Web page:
For the person who reflects on the nature of things, on the variety of life, and the precarity of human existence is not sad in considering these things but is carrying out the duty of wisdom in the fullest way. For they pursue both in enjoying the particular harvest of philosophy by considering what happens in human life and in suffering adverse outcomes by cleansing with a three-part solace. First, by previously accepting the possibility of misfortune—which is the most way of weakening and managing any annoyance and second, by learning that human events must be endured humanely; and third, by recognizing that there is nothing evil except for blame and there is no blame when the event is something against which no human can endure.
[tr. @sentantiq (2021)]

Added on 18-Oct-21 | Last updated 18-Oct-21
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Life is thickly sown with thorns. I know no other remedy than to pass rapidly over them. The longer we dwell on our misfortunes, the greater their power to harm us.

Voltaire (1694-1778) French writer [pseud. of Francois-Marie Arouet]
(Attributed)
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In The Lady's Magazine, "Anecdotes of Voltaire" (Jul 1786).
Added on 17-Oct-17 | Last updated 17-Oct-17
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It is the trifles of life that are its bores, after all. Most men can meet ruin calmly, for instance, or laugh when they lie in a ditch with their own knee-joint and their hunter’s spine broken over the double post and rails: it is the mud that has choked up your horn just when you wanted to rally the pack; it’s the whip who carries you off to a division just when you’ve sat down to your turbot; it’s the ten seconds by which you miss the train; it’s the dust that gets in your eyes as you go down to Epsom; it’s the pretty little rose note that went by accident to your house instead of your club, and raised a storm from madame; it’s the dog that always will run wild into the birds; it’s the cook who always will season the white soup wrong — it is these that are the bores of life, and that try the temper of your philosophy.

Ouida (1839-1908) English novelist [pseud. of Maria Louise Ramé]
Under Two Flags, ch. 1 (1867)
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Added on 3-Oct-17 | Last updated 3-Oct-17
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“The moving finger writes, and having writ, moves on” — and only then do you find out if it goosed you in passing.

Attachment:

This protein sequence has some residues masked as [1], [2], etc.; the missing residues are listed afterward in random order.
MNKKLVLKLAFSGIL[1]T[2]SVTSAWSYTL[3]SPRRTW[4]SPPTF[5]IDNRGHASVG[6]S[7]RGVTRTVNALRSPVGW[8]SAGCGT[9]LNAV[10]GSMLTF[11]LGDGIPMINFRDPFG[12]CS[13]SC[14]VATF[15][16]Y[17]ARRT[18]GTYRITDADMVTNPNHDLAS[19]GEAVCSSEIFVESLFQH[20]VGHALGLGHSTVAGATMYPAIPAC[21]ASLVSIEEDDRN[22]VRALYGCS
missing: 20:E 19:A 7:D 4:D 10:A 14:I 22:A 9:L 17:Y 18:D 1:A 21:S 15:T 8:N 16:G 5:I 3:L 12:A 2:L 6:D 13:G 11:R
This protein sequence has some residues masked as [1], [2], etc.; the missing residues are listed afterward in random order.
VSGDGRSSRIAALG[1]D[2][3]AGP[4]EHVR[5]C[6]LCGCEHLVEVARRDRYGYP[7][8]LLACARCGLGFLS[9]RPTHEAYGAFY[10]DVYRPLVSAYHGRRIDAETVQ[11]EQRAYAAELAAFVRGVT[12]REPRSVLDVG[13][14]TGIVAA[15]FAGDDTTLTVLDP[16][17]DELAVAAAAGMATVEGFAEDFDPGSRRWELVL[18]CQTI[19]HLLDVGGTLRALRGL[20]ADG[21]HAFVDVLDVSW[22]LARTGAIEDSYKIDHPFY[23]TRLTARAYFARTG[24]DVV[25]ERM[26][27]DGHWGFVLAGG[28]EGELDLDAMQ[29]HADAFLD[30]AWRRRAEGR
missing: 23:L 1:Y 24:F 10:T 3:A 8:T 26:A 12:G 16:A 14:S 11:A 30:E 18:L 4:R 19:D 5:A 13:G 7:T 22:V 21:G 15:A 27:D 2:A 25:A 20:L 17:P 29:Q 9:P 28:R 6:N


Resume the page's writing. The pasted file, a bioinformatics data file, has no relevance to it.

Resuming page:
Robert A. Heinlein (1907-1988) American writer
Farnham’s Freehold, ch. 21 (1964)
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See Omar Khayyám.
Added on 7-Aug-17 | Last updated 7-Aug-17
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Into each life some rain must fall,
Some days must be dark and dreary.

Henry Wadsworth Longfellow (1807-1882) American poet
“The Rainy Day,” st. 3 (1842)
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Added on 19-Apr-17 | Last updated 19-Apr-17
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“Well?” said Greycat. “Does fortune smile upon us?”
“She smiles,” said Dunaan. “And she frowns.”
“How, at the same time?”
“Yes.”
“Fortune has a very flexible countenance.”
“That is well known.”

Steven Brust (b. 1955) American writer, systems programmer
Five Hundred Years After (1994)
Added on 24-Feb-17 | Last updated 24-Feb-17
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Convinced that character is all and circumstances nothing, [the Puritan] sees in the poverty of those who fall by the way, not a misfortune to be pitied and relieved, but a moral failing to be condemned, and in riches, not an object of suspicion but the blessing which rewards the triumph of energy and will.

R. H. Tawney (1880-1962) English writer, economist, historian, social critic [Richard Henry Tawney]
Religion and the Rise of Capitalism, ch. 4 (1926)
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Added on 15-Dec-16 | Last updated 17-Apr-20
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Calamities are of two kinds: misfortune to ourselves, and good fortune to others.

Ambrose Bierce (1842-1914?) American writer and journalist
The Cynic’s Word Book (1906)
Added on 3-Mar-16 | Last updated 3-Mar-16
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One Month in the School of Affliction will teach thee more than the great Precepts of Aristotle in seven years; for thou canst never judge rightly of human Affairs, unless thou hast first felt the Blows, and found out the Deceits of Fortune.

Thomas Fuller (1654-1734) English writer, physician
Introductio ad Prudentiam, #2749 (1731 ed.)
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Added on 18-Mar-13 | Last updated 26-Jan-21
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There are many scapegoats for our blunders, but the most popular one is Providence.

Mark Twain (1835-1910) American writer [pseud. of Samuel Clemens]
Mark Twain’s Notebook 4 Jul 1898 [ed. Paine (1935)]
Added on 28-Jan-09 | Last updated 26-Jan-19